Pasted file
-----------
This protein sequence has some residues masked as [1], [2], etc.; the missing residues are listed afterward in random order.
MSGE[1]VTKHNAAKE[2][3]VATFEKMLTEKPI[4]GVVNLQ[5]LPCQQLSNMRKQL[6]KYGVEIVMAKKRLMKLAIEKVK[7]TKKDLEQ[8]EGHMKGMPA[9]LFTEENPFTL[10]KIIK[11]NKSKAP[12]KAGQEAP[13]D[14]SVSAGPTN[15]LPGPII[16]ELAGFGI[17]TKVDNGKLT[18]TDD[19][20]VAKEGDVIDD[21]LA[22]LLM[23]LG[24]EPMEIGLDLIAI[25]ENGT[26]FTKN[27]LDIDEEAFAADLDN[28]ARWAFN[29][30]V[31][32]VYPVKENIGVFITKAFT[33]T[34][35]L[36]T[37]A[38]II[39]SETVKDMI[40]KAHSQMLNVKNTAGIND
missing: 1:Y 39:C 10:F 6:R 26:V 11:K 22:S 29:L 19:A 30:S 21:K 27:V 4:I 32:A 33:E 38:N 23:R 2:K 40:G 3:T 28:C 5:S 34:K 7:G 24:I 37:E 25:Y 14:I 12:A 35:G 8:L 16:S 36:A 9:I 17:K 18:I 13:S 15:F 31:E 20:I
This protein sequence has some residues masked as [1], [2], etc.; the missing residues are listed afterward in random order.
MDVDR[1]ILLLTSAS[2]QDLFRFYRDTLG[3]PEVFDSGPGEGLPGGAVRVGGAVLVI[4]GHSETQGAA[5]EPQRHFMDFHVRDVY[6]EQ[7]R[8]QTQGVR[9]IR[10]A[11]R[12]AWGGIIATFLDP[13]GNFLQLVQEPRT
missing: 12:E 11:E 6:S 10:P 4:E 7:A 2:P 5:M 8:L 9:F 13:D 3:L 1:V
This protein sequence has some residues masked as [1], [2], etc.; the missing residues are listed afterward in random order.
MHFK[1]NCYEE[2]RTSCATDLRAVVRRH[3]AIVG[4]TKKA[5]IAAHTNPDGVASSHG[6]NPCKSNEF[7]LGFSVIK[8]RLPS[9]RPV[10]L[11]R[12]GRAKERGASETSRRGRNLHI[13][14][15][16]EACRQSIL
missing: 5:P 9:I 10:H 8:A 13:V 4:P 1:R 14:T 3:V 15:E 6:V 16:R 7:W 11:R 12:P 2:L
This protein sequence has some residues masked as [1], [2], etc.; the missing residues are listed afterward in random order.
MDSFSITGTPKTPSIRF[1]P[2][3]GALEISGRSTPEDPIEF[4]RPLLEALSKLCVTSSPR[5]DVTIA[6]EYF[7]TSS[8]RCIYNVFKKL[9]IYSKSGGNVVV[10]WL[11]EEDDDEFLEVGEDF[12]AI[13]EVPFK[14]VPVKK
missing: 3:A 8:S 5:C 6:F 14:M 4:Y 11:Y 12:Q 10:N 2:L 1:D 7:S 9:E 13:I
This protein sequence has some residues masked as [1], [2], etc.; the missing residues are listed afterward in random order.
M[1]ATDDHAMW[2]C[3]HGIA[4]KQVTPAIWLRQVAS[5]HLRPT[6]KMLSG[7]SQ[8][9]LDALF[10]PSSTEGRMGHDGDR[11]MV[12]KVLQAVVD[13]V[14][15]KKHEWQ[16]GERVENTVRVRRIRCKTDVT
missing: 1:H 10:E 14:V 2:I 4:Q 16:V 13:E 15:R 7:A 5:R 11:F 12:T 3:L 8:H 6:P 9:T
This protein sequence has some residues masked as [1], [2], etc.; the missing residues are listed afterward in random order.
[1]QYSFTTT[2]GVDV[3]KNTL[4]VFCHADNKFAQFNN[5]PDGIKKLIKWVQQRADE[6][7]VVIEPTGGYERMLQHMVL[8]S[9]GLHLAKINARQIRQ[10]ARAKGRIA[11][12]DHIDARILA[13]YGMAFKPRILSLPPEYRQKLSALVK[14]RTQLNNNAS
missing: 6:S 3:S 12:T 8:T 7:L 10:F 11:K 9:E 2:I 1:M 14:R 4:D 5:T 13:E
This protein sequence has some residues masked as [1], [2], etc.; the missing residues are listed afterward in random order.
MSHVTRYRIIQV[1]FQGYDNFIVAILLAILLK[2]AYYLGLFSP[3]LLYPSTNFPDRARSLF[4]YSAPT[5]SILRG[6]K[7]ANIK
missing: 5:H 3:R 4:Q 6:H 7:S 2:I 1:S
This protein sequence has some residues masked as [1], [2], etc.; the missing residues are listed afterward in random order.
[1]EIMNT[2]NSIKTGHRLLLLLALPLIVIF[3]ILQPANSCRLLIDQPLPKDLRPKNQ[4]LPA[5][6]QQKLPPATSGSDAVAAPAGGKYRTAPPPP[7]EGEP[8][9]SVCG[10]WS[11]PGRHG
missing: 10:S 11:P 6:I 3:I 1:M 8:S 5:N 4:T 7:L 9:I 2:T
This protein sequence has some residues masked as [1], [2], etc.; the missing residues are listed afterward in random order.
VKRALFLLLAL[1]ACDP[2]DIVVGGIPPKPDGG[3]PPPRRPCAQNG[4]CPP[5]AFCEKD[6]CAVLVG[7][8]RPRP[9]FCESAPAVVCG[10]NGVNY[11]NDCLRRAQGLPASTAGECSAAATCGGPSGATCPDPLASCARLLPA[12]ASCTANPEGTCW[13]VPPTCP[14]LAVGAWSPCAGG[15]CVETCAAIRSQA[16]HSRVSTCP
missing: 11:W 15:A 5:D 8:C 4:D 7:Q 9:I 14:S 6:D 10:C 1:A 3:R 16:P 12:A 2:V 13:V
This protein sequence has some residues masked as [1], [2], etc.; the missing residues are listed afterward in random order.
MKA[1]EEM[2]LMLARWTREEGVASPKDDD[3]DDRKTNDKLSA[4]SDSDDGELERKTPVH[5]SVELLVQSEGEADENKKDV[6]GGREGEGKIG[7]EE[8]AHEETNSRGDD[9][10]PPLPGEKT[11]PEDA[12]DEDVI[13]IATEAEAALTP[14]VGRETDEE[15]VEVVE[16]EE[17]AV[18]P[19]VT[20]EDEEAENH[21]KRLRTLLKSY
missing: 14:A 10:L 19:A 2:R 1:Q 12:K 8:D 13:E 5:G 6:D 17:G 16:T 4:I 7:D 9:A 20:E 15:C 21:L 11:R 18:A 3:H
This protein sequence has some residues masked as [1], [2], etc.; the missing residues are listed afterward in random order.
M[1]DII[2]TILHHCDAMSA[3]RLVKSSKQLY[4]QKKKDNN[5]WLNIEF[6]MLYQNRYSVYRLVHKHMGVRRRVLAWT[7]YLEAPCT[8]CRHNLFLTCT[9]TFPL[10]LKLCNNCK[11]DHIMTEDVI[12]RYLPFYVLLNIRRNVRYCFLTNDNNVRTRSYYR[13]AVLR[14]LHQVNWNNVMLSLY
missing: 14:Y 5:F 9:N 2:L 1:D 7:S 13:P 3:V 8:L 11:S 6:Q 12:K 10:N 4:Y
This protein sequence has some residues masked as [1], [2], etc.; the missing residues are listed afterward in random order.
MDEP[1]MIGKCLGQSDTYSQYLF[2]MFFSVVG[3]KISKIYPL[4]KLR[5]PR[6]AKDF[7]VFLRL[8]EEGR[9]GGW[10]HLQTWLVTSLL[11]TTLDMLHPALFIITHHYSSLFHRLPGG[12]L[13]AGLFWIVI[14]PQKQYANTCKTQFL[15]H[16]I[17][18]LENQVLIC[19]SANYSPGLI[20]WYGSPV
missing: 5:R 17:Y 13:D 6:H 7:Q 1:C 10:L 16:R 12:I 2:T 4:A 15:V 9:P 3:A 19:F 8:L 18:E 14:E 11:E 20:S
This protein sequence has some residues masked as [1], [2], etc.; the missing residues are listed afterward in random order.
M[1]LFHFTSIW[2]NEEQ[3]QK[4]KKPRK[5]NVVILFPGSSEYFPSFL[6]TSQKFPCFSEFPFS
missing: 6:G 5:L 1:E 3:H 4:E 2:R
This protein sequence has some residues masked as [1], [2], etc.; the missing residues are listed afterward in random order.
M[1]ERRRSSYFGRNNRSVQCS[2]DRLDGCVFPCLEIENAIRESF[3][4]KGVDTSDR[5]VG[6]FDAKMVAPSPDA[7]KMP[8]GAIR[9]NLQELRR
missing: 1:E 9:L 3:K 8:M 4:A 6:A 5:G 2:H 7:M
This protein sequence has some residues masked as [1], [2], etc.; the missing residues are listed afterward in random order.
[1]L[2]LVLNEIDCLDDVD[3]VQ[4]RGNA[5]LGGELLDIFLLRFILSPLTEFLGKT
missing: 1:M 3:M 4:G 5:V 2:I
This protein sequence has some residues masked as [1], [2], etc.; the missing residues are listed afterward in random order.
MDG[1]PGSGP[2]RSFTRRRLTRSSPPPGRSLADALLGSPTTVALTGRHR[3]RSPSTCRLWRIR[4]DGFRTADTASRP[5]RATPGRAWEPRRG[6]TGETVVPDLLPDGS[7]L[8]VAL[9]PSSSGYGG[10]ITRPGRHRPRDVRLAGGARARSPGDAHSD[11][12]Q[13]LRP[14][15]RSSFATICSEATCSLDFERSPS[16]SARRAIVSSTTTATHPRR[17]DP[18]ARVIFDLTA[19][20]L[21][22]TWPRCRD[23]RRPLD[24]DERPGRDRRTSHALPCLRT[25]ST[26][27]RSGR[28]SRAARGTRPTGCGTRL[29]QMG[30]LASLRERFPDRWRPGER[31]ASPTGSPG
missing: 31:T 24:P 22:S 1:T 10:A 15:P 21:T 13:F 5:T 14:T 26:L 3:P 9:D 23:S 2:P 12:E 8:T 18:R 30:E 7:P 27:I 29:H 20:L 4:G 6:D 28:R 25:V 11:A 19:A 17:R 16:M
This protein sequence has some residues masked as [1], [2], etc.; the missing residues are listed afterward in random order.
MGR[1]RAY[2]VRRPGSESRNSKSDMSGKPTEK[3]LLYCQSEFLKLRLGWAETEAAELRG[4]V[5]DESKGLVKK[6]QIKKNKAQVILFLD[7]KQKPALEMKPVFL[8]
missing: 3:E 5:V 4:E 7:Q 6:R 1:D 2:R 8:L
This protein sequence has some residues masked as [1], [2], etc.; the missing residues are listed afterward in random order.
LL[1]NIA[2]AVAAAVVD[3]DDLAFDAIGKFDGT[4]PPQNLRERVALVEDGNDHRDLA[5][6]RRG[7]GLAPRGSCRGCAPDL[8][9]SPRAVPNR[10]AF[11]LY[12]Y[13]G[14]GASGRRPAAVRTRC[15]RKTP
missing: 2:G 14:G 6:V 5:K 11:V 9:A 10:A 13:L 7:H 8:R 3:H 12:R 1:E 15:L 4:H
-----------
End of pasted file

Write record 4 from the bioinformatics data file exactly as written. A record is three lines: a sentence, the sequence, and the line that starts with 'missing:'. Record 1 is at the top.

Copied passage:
This protein sequence has some residues masked as [1], [2], etc.; the missing residues are listed afterward in random order.
MDSFSITGTPKTPSIRF[1]P[2][3]GALEISGRSTPEDPIEF[4]RPLLEALSKLCVTSSPR[5]DVTIA[6]EYF[7]TSS[8]RCIYNVFKKL[9]IYSKSGGNVVV[10]WL[11]EEDDDEFLEVGEDF[12]AI[13]EVPFK[14]VPVKK
missing: 3:A 8:S 5:C 6:F 14:M 4:Y 11:Y 12:Q 10:N 2:L 1:D 7:S 9:E 13:I